I've always loved the big steak dinner, but sometimes I just want to satisfy that beef craving without breaking the bank or my diet. So I’ve been working on a way to get that big, juicy steak flavor in a little more cost-effective and time-saving way. By using what I call the sear-and-slice method, I can turn one nine-ounce New York strip into a flavor-packed dinner that serves two generously. Fajitas, warm salads, and steak sandwiches are just three of my favorite ways to serve sear-and-slice steak (see the recipes); you can use this method to invent your own steak dinners. The only trick to learn is how not to overcook the meat.
Here’s how the “sear-and-slice” method works: After searing the steak in a very hot cast-iron pan and transferring it to a cutting board to rest (the steak is still pretty rare), I sauté vegetables in the same pan; then I slice the steak and toss everything together in the same pan to combine the flavors and give the steak a finishing touch of heat. I add a little bread, a few tortillas, or some salad greens, and my sauté is supper.
Buy a great steak—you only need one
Any steak can be seared and sliced for a good dinner, but I like a New York strip best. It’s a flavorful, juicy steak with just enough chew in each bite to hold flavor without being tough. Don’t confuse this boneless steak with a sirloin steak. A New York strip is the boneless meaty portion of a T-bone steak (the other side of the T-bone is the filet mignon). Sometimes grocery stores like to call a New York strip a boneless shell steak, because a shell steak is really just a New York strip—except that it’s still attached to the bone. This backward labeling is just designed to confuse us all, I’m convinced.
While I’ve made friends with Greg, the butcher at my local gourmet grocery, and I can always count on him to cut some beautiful New York strips for me, I also find that the specialty meat section of my supermarket has some great-looking steaks. The New York strip steaks in this section are nicely marbled and well trimmed. It’s important to be choosy about the thickness of the steak—I like mine to be a solid one inch thick. Any thinner and the steak will overdone by the time it's seared.
My favorite pan for searing is cast iron
My ten-inch cast-iron pan is the perfect size and weight to cook these steak dinners. The heavy cast iron is a great heat conductor—the pan gets really hot and holds the heat for even, rapid searing. And ten inches is just the right size for searing one steak; any more room and the oil coating the pan would start to smoke and burn. After the steak is seared, the pan is just big enough to sauté the vegetables. (For more about cast-iron skillets, see the box below.) If you don’t have a cast-iron pan, use your heaviest ten-inch skillet (one with straight sides is best).
To sear a steak well, season it generously and add it to a very hot pan with a thin coating of oil. Once you put the oil in the pan and set it over medium-high heat, it will take anywhere from two to four-minutes (depending on your cooktop) to get hot. I use a couple of techniques to check the heat. After a minute or two, I hold my hand about three-inches above the oil—it should feel really warm. Second, I touch just the tip of the seasoned steak to the oil; if it sizzles and spatters, the pan is ready to go and I proceed with the recipe. If not, I quickly remove the steak and test again in a minute or so. Be careful—the pan and oil can be too hot. If the oil starts to smoke, turn off the flame and slide the pan off the heat. Wait a-few minutes and begin again with fresh oil.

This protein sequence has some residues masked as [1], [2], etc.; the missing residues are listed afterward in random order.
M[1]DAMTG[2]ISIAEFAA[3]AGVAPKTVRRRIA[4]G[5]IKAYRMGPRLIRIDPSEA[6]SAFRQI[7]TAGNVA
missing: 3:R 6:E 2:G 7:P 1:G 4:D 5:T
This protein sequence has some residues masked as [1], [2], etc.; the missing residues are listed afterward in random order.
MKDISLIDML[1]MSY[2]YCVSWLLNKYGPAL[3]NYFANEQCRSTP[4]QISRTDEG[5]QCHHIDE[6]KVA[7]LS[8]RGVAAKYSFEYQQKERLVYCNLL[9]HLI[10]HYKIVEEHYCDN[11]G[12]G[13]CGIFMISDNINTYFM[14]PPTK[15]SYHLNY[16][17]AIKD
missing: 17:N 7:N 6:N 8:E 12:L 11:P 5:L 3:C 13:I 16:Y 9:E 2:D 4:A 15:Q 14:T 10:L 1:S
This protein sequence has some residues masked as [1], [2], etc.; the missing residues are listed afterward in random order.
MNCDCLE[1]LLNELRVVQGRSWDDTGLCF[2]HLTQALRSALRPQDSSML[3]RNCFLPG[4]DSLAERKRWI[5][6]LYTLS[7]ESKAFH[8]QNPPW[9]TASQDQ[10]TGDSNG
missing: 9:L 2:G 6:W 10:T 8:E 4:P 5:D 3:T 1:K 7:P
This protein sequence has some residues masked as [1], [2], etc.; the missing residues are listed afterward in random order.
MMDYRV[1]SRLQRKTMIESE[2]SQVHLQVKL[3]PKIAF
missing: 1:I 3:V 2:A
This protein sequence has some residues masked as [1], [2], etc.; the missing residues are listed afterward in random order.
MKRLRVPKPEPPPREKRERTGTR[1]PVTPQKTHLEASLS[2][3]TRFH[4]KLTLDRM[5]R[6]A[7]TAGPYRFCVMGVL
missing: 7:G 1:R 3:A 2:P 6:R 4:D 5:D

Sear the steak—but don’t overcook it. For these recipes, I want a well-seared deep golden crust on the steak, but I want to keep the center rare. Traditionally, I’m a medium-rare girl, but for these recipes, I always cook the steak rare, since I’m planning to toss the sliced steak back in the pan later with the vegetables. You’ll have no problem getting a golden crust (and keeping the center rare) if your pan is hot enough. Also, once the steak is in the pan, resist the urge to move it around or lift it up until it’s time to flip it. Constant contact with the hot oil and pan is essential for the best searing and crust.
A little rest helps redistribute the steak’s juices. When you sear a piece of meat, all the juices rush to the outer edges; that’s why you’ll often hear the suggestion to let your meat “rest”; otherwise, when you cut into the meat, all the juices will spill out immediately. This resting time is perfect for the sear-and-slice recipes: It gives you just the right amount of time to sauté peppers and onions for the fajitas, or shallots and ginger for the warm salad, or mushrooms and onions for the steak sandwich (and in the same pan, no less). Once the vegetables are sautéed, slice your steak thinly (no chunks, please), toss the slices in the pan, and your juicy steak dinner is ready.
Look for a well-marbled New York strip steak, a good one-inch thick.
A really hot skillet means a well-seared steak. The author’s favorite skillet is cast iron because it retains heat so well.
After a short rest, slice the steak thinly. It should still be rare on the inside because you’ll toss the slices back into the pan for a finishing kick.
Sizzling one-pan fajitas: Cook onions, peppers, and garlic in the same skillet as you seared the steak; toss the sliced steak back in, and you’re ready to roll.